Friday, July 31, 2009

Ok seriously...just stop.

I don't even know what to say to this. Garageband and some shiny leggings from American Apparel does not make you artistic or musical. Nor does alliteration and deadpan rapping. It makes me hurt in ways I have never hurt before:

Thank you to Look at this Fucking Hipster... I think.

Saturday, July 25, 2009

FAIL: blink 182

So what gave Blink 182 the idea that they could ever become relevant again? There is a reason that I haven't listened to this band since I still thought zip binders and skater shoes were a fashionable choice. This latest publicity stunt only furthers my belief that these guys are getting a little pathetic. As quoted from the press release I received:

"blink-182 has teamed with photographers Jered Martin and Lisa Johnson to create special limited edition t-shirts for each stop on the tour. The shirts will be limited to 182 pieces per night. Once they are gone they are gone. The screens and film will be destroyed and never printed again."

Gasp! Destroyed? After only 182 a night? How ever shall I continue to breath if I do not obtain one of these unique and original shirts? Oh wait, I forgot for a second that I don't really care. Get over yourselves guys, you are not a pivotal rock band and you never will be.

Tuesday, July 14, 2009

Yacht rock (and other types of rock as well)

This Thursday, July 16 from 5:30 to 8:30 p.m. to , there's going to be a pretty rad FREE concert outside city hall featuring YACHT, Point Juncture, WA and Y La Bamba. I'm fairly new to all of these bands, but I am currently in love with YACHT after seeing them live at Superfest a few weeks ago. Y La Bamba and PJW are pretty boss as well. The event is in connection to the up coming PDX Pop Now! festival, which will soon be upon us. Let's hope the weather stays lovely.

YACHT - Summer Song from Jona Bechtolt on Vimeo.

Dj Robo-Smurf

I was in the middle of trying to write a review of a recent show I covered and looking for info on local dj E*Rock. Along the road, I came across this gem of an interview. I especially love the part about building a two story robotic smurf to tour the country in. E*Rock, you are now not only my favorite dj, you are also my new personal hero:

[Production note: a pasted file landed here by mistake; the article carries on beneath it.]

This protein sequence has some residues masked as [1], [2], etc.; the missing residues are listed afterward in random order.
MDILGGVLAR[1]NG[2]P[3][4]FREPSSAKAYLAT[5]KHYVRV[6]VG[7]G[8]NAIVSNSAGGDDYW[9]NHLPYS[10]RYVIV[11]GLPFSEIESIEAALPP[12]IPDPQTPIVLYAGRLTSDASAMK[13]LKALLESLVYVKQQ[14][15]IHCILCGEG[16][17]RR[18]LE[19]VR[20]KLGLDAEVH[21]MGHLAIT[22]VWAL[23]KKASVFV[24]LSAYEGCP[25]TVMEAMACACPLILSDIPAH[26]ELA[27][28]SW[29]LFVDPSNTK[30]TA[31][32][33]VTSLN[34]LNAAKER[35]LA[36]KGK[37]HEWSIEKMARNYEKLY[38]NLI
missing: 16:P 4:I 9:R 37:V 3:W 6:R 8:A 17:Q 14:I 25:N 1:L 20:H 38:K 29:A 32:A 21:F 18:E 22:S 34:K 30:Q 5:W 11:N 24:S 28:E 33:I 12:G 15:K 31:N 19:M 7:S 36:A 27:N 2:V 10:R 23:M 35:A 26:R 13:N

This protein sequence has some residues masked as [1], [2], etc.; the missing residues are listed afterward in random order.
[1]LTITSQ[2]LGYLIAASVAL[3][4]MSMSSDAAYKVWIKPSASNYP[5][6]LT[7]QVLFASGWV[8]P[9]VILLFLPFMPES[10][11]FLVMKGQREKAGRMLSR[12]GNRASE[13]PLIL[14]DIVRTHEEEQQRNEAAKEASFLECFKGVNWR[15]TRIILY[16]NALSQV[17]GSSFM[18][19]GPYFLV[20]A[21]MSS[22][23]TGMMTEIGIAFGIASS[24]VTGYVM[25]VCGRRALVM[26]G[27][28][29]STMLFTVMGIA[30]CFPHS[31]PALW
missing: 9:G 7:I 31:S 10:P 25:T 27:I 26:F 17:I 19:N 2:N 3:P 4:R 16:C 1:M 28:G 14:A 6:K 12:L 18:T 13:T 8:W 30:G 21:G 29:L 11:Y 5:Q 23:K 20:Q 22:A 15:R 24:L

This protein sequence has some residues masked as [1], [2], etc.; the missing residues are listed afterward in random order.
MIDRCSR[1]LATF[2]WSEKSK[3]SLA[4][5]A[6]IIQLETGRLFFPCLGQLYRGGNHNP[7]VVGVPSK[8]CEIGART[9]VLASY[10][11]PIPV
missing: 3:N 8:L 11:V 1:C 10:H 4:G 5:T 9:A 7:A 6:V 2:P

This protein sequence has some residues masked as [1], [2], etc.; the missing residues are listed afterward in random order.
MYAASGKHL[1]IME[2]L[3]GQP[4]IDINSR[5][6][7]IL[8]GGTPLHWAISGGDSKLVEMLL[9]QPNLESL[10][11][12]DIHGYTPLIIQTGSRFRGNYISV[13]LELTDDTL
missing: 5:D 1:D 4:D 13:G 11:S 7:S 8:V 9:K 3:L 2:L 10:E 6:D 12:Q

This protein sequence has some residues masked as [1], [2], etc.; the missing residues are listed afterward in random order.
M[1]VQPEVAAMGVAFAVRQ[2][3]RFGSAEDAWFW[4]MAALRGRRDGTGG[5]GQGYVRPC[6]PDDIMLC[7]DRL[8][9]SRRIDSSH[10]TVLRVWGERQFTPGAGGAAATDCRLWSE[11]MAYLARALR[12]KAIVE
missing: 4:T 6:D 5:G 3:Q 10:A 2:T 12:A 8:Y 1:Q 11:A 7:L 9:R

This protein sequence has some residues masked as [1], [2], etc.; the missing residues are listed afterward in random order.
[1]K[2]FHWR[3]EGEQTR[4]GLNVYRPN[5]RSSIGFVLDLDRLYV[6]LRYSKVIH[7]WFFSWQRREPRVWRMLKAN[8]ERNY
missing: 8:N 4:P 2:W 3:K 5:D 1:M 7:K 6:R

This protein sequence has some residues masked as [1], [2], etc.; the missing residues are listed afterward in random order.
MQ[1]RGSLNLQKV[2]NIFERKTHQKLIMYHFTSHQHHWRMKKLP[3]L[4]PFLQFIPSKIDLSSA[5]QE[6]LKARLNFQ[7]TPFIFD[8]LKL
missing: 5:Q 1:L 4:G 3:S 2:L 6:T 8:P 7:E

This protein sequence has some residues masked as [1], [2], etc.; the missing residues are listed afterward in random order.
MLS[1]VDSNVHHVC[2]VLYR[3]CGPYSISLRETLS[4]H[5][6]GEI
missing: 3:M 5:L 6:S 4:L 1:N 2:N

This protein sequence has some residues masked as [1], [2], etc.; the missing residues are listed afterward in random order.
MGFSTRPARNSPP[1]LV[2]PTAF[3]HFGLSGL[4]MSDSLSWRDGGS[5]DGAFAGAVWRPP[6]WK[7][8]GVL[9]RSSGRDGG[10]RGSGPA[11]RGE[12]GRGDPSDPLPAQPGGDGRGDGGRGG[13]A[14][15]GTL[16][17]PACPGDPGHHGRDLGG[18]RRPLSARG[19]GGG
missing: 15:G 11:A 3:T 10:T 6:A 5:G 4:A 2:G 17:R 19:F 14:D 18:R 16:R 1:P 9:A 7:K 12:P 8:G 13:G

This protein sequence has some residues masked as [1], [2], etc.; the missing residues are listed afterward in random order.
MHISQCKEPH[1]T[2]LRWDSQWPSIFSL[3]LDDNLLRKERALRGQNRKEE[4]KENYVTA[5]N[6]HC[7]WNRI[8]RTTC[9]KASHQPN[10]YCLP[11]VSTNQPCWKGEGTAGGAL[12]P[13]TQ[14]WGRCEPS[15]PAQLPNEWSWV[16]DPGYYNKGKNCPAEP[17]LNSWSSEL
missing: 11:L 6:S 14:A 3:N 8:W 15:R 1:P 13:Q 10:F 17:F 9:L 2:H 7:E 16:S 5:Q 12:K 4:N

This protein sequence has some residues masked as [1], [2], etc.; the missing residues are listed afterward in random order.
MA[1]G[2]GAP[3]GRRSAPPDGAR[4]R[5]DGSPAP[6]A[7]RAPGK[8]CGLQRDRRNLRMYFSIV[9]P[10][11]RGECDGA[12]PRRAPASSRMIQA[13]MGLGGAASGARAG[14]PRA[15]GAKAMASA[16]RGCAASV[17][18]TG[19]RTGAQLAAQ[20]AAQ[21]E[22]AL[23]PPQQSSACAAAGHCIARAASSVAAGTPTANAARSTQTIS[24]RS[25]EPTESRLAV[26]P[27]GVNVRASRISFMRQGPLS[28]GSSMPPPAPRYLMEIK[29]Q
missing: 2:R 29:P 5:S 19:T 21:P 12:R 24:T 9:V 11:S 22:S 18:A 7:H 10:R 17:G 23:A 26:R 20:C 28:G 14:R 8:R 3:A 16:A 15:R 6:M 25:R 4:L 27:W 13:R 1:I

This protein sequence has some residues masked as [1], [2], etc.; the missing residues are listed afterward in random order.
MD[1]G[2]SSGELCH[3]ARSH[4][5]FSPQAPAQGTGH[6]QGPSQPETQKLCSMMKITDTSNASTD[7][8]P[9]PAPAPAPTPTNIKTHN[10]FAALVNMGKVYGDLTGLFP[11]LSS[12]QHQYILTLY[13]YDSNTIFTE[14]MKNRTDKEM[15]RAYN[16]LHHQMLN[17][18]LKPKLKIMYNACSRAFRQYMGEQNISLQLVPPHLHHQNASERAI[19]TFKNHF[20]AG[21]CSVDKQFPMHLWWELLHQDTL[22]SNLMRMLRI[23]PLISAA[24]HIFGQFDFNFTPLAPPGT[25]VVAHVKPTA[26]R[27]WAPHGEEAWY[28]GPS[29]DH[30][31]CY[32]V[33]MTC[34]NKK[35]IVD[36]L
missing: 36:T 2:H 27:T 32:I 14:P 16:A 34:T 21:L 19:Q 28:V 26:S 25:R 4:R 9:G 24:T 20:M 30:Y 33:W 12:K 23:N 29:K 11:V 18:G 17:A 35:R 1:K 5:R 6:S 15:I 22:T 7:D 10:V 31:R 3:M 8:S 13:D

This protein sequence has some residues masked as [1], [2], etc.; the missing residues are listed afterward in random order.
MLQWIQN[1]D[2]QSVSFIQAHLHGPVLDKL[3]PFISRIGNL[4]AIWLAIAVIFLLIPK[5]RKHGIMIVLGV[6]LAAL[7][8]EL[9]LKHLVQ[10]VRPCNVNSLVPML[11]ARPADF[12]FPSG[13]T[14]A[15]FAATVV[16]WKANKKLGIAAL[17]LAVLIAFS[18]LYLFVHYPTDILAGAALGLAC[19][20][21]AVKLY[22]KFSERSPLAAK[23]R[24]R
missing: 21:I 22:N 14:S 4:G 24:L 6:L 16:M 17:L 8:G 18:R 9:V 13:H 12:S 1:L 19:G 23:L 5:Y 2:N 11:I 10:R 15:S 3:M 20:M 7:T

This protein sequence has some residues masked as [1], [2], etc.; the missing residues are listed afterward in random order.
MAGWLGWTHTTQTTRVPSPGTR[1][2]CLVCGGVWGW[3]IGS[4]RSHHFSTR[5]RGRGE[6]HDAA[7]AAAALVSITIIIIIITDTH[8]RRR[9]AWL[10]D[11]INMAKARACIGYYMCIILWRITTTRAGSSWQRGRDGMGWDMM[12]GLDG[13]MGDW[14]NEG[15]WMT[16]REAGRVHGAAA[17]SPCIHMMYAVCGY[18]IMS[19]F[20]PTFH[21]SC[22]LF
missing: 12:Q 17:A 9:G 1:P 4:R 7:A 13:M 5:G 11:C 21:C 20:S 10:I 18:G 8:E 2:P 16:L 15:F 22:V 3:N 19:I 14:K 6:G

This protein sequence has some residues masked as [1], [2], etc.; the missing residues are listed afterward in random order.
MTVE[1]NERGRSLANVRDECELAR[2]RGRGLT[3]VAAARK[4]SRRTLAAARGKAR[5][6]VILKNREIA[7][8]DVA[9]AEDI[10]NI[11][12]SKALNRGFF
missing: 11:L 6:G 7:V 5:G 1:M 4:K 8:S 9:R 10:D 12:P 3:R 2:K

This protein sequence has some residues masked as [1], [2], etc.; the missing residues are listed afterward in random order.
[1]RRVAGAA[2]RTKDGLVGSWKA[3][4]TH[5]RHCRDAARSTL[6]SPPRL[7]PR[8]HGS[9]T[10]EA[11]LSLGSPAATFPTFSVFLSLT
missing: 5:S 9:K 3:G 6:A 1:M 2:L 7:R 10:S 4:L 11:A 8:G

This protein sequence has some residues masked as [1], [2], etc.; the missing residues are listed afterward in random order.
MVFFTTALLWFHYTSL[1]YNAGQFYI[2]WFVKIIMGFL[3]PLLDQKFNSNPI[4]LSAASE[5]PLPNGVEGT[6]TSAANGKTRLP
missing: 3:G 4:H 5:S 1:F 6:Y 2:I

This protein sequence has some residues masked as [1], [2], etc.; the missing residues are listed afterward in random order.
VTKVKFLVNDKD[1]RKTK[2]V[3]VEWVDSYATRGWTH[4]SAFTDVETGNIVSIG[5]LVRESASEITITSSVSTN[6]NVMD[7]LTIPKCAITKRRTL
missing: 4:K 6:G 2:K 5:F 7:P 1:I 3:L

Monday, July 6, 2009

Winy Wino

Neil Steinberg’s Drunkard: A Hard-Drinking Life is awful.

Steinberg comes across as self-absorbed, selfish, pathetic, melodramatic, self-depreciating, self-pitying and possibly a sociopath. He tells the reader what people are thinking and feeling rather than showing through events, making him an unreliable narrator.

On page 164 he admits that after likening his history to a Greek tragedy while regaling his tale to fellow addicts as they blankly stare at him, he adds that it was, “just Neil babbling nonsense.” It comes across as an insult to the less educated addicts’ intelligence, but “just Neil babbling nonsense” is actually a good description for the entire book.

It is not a Greek tragedy. There was no family curse (his parents didn’t drink) and no gods intervened in his life. He drank too much and one night he slapped his wife.

Even with his over-the-top praise for his wife Edie, at several times during the book he starts blaming the “bitch” for calling the cops on him when he slapped her, causing him to go to jail and then rehab.

Since the book’s written in present tense, it’s difficult to tell whether that was his opinion only when he was trying to sober up or if that’s still what he felt while writing the book. Seeing as he remains bitter toward her throughout the book and repeats how it’s her fault he has to go to rehab, my guess is the latter.

Memoirs are usually written in past tense, so that the author can relay events as well as reflect on how they’ve learned from time, maturity and distance. Without any intellectual interpretations and random tangents that lead nowhere, Steinberg’s book comes across as little more than a drunken ramble.

Just as I would not sit next to a drunk in a bar as he pours out his entire self-pitying story to me, I did not want to finish Steinberg’s stream of consciousness. However, I sledged through 270 pages to warn you readers to stay far, far away from this book. There are many superior addiction memoirs. Unless you prefer a drunken ramble by a man who hits his wife and isn’t able to show appropriate remorse.

-Sarah Hutchins